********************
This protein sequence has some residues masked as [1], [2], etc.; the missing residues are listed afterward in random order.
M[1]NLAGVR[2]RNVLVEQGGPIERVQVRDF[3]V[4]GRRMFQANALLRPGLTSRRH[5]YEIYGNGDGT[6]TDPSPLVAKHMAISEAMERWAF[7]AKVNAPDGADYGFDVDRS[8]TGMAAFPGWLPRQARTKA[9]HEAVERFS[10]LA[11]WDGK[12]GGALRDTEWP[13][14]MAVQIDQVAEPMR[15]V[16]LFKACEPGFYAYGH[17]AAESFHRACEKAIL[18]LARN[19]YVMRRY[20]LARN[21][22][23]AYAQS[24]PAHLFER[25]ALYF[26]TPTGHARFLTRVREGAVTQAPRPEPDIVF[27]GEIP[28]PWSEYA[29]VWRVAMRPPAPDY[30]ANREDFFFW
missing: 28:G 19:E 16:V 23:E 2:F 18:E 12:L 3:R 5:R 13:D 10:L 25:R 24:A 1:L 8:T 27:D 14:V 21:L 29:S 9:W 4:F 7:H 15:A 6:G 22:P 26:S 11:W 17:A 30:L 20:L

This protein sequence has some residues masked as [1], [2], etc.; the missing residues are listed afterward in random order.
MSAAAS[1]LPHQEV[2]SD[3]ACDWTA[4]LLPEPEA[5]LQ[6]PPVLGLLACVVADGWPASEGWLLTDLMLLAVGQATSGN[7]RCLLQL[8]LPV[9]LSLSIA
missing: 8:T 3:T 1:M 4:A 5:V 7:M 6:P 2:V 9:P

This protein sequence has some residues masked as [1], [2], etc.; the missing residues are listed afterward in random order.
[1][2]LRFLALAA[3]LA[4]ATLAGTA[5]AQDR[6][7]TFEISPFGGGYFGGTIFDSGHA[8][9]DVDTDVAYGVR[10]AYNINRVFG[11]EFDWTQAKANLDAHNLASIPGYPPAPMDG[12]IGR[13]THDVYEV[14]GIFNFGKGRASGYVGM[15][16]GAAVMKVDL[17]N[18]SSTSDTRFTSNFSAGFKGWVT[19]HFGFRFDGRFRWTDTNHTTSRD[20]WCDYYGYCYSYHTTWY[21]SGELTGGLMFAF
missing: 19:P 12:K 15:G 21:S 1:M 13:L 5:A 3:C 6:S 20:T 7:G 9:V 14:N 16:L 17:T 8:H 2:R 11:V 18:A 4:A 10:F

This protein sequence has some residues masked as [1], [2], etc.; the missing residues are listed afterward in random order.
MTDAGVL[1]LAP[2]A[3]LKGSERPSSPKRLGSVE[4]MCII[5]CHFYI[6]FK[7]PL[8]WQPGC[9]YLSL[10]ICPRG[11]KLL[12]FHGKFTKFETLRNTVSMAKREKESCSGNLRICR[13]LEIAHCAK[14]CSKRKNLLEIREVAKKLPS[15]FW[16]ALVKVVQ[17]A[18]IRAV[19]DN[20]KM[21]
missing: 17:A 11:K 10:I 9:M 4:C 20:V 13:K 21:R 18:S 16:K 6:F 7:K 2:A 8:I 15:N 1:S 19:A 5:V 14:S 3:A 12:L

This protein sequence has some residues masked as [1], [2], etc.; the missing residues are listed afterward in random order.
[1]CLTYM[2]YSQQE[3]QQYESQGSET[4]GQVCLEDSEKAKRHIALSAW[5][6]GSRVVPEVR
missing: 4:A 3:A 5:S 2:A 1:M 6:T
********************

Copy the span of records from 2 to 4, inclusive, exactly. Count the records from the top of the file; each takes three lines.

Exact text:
This protein sequence has some residues masked as [1], [2], etc.; the missing residues are listed afterward in random order.
MSAAAS[1]LPHQEV[2]SD[3]ACDWTA[4]LLPEPEA[5]LQ[6]PPVLGLLACVVADGWPASEGWLLTDLMLLAVGQATSGN[7]RCLLQL[8]LPV[9]LSLSIA
missing: 8:T 3:T 1:M 4:A 5:V 7:M 6:P 2:V 9:P

This protein sequence has some residues masked as [1], [2], etc.; the missing residues are listed afterward in random order.
[1][2]LRFLALAA[3]LA[4]ATLAGTA[5]AQDR[6][7]TFEISPFGGGYFGGTIFDSGHA[8][9]DVDTDVAYGVR[10]AYNINRVFG[11]EFDWTQAKANLDAHNLASIPGYPPAPMDG[12]IGR[13]THDVYEV[14]GIFNFGKGRASGYVGM[15][16]GAAVMKVDL[17]N[18]SSTSDTRFTSNFSAGFKGWVT[19]HFGFRFDGRFRWTDTNHTTSRD[20]WCDYYGYCYSYHTTWY[21]SGELTGGLMFAF
missing: 19:P 12:K 15:G 21:S 1:M 13:L 5:A 3:C 6:S 20:T 7:G 9:V 14:N 16:L 17:T 8:H 2:R 11:V 18:A 4:A 10:F

This protein sequence has some residues masked as [1], [2], etc.; the missing residues are listed afterward in random order.
MTDAGVL[1]LAP[2]A[3]LKGSERPSSPKRLGSVE[4]MCII[5]CHFYI[6]FK[7]PL[8]WQPGC[9]YLSL[10]ICPRG[11]KLL[12]FHGKFTKFETLRNTVSMAKREKESCSGNLRICR[13]LEIAHCAK[14]CSKRKNLLEIREVAKKLPS[15]FW[16]ALVKVVQ[17]A[18]IRAV[19]DN[20]KM[21]
missing: 17:A 11:K 10:I 9:M 4:C 20:V 13:K 21:R 18:S 16:K 6:F 7:K 2:A 8:I 15:N 1:S 19:A 5:V 14:S 3:A 12:L